The Chronicles of Riddick (2004)
Rated PG13

Starring: Vin Diesel, Colm Feore, and Thandie Newton

out of

The role that propelled Vin Diesel into the limelight was that of Richard Riddick, a psychotic killer who can see in the dark, in the 1999 sleeper hit, Pitch Black. That film featured a somewhat interesting plot gimmick and a fair amount of action to tell its tale of the anti-hero Riddick. Now, five years later, Diesel returns to the role of Riddick in The Chronicles of Riddick which veers away from Pitch Black's sci-fi/horror trappings into a planet hopping space-epic. Pitch Black was a low-budget affair with relatively few special effects but The Chronicles of Riddick is an overblown CGI fan's wet dream.

Five years after escaping death in Pitch Black, Riddick is evading mercenaries trying to claim a large bounty that's been placed on his head. It turns out that the bounty has been placed by someone trying to recruit Riddick to fight the Necromongers, a collection of "half alive, half dead" warriors led by the Lord Marshal (Colm Feore). Riddick, who never seems to fight for reasons other than his own, refuses the offer until, of course, the fight becomes personal. Various circumstances find Riddick traveling to a hellish planet aptly named Cremetoria and finding Kyra, the young girl from Pitch Black, although she's now older and much more lethal.

The Chronicles of Riddick is a true epic in terms of ideas. The execution, however, leaves a little to be desired. The action sequences, for some reason, are filmed in a disjointed, time-expanding, slow-motion that neither creates suspense or enhances the impact of what's going on. It merely confuses things by keeping the viewer from being able to put together a cohesive picture of what's happening until the film resumes normal speed and the results are displayed. For a movie that's made up of a large number of violent scenes, this is not a good thing.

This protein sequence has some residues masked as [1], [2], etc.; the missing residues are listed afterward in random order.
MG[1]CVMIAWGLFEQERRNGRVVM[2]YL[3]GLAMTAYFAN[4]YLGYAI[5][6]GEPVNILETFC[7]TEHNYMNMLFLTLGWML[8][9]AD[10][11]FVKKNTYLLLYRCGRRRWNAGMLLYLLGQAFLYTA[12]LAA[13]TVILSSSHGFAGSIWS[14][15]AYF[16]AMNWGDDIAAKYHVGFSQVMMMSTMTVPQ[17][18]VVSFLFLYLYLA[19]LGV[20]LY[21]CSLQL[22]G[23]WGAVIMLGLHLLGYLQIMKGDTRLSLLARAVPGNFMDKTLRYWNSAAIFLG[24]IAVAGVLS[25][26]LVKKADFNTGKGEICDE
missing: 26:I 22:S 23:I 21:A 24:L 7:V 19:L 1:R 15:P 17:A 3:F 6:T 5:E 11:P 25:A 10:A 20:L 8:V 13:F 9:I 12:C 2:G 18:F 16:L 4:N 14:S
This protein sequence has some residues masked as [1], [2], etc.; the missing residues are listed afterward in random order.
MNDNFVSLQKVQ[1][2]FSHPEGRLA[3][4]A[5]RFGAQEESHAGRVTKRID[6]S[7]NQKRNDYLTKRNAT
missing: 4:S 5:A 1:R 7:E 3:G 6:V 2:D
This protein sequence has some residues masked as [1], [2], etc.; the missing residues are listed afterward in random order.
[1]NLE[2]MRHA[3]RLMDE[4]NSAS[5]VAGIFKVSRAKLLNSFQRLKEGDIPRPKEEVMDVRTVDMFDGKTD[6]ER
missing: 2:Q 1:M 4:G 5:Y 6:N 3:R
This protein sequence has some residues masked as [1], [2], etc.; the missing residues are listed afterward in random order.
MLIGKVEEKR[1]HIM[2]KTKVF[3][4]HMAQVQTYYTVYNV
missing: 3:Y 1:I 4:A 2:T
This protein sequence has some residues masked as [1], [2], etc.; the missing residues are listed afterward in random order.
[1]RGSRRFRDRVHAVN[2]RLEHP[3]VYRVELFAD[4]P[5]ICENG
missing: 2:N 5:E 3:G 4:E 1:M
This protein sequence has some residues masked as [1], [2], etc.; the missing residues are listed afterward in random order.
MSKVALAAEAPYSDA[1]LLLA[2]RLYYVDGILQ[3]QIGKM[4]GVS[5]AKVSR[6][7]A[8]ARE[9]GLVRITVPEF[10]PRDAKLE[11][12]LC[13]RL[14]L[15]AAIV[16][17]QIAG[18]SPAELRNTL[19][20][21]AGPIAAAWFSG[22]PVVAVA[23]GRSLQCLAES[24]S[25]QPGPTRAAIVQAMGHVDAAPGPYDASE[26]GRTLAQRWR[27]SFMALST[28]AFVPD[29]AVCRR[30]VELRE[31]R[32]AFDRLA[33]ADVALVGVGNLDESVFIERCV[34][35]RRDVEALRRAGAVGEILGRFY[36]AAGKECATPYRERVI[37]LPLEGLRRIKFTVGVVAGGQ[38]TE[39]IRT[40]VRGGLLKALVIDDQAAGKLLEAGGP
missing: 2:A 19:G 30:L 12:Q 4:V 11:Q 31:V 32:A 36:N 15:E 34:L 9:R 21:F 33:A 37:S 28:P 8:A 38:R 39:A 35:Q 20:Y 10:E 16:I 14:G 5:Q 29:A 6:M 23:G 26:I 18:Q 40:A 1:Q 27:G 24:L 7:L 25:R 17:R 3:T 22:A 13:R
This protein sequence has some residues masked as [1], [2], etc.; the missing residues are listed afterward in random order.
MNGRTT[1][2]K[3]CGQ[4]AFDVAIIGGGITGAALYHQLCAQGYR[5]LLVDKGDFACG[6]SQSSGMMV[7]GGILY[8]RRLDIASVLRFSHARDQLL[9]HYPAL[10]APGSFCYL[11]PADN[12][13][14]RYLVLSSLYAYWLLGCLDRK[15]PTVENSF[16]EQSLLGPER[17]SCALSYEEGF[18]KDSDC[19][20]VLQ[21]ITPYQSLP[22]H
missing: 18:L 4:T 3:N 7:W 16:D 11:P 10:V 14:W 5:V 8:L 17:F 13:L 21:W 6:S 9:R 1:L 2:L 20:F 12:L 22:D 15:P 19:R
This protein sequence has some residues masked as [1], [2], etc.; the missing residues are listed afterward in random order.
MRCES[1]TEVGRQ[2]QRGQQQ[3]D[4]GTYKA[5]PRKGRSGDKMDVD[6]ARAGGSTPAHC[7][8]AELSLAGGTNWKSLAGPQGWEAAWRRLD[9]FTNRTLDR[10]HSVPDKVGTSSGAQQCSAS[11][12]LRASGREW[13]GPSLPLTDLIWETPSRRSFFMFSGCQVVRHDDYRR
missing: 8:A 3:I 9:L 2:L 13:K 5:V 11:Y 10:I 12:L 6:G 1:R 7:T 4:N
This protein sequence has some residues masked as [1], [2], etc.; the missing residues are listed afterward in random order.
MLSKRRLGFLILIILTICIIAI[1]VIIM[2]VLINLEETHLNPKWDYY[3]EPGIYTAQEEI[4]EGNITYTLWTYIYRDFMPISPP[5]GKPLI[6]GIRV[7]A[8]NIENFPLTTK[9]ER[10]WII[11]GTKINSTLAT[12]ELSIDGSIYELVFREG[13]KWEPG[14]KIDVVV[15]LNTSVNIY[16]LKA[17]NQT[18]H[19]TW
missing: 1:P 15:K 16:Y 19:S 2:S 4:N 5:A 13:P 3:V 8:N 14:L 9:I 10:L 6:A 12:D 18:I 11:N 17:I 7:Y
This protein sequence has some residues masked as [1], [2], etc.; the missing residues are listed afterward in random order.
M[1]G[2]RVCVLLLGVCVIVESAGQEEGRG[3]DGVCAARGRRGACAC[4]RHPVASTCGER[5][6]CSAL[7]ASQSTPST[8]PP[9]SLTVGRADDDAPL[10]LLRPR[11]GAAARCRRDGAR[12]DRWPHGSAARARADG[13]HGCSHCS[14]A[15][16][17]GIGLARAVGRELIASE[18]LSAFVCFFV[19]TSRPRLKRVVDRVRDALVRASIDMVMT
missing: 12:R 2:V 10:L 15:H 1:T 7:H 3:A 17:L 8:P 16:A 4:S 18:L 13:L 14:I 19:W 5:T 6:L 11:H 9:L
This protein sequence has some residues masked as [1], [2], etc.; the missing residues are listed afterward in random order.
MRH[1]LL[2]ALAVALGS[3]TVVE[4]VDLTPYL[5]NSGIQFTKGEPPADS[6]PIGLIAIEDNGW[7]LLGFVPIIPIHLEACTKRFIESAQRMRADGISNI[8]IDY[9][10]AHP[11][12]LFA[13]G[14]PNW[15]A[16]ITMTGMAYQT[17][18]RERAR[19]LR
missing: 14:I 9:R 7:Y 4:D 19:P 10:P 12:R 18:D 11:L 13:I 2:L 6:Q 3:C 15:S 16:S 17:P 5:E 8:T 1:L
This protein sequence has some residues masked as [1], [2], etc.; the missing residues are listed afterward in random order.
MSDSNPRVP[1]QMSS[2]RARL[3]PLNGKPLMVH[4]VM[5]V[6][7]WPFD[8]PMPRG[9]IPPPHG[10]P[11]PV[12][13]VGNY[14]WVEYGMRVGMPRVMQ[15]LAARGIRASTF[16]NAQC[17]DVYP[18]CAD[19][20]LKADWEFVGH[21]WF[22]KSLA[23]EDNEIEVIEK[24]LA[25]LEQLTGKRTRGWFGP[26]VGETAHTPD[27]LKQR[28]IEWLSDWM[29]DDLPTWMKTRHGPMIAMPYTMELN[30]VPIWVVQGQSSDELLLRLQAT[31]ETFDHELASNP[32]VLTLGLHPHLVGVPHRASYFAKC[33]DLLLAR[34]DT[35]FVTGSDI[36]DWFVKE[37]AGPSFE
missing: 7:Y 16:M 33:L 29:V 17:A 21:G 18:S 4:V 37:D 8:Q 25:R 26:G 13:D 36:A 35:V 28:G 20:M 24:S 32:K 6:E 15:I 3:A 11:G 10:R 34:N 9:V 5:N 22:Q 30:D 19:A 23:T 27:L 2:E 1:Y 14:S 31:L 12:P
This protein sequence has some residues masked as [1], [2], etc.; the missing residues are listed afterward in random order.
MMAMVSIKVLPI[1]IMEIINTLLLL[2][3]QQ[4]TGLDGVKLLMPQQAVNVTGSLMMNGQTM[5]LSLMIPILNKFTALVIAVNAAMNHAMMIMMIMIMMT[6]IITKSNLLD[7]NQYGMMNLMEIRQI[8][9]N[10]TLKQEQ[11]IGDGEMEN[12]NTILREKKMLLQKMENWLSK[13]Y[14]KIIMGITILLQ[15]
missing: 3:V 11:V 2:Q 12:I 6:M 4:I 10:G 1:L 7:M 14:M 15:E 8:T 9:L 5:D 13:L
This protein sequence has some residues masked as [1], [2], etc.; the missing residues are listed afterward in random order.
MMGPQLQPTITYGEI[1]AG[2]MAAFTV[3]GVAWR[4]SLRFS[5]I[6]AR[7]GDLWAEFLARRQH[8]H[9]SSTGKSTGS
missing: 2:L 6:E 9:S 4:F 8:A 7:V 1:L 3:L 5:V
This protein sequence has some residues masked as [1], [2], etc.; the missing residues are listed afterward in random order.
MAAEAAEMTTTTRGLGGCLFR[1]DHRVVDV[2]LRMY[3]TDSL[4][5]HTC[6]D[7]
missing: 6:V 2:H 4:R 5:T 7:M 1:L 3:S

After watching films that are so totally devoid of even a single original idea that they just slop CGI effects onto the screen with sheer abandon in a vain attempt to wow viewers into liking something about the movie -- like Van Helsing -- I liked the fact that Riddick didn't take itself seriously but still managed to keep things moving in a direction that I cared enough to find out where it was going. I didn't even mind that the film introduces characters and then doesn't seem to know what to do with them, like the Elemental Aereon, played by Judi Dench, and the little girl Ziza that seems to warm up to Riddick at the beginning of the film.

Nonetheless, I walked away from The Chronicles of Riddick appreciating more than I could complain about. It's not great, but you could do much worse for a summer film.

Trivia: Vin Diesel wanted Judi Dench to play Aereon, and went to great lengths to get her. A long-time fan of Dench, he had her dressing room filled with bouquets of flowers, and also advised her that they could not begin casting the movie until she agreed to accept the role. (Source: The Internet Movie Database)

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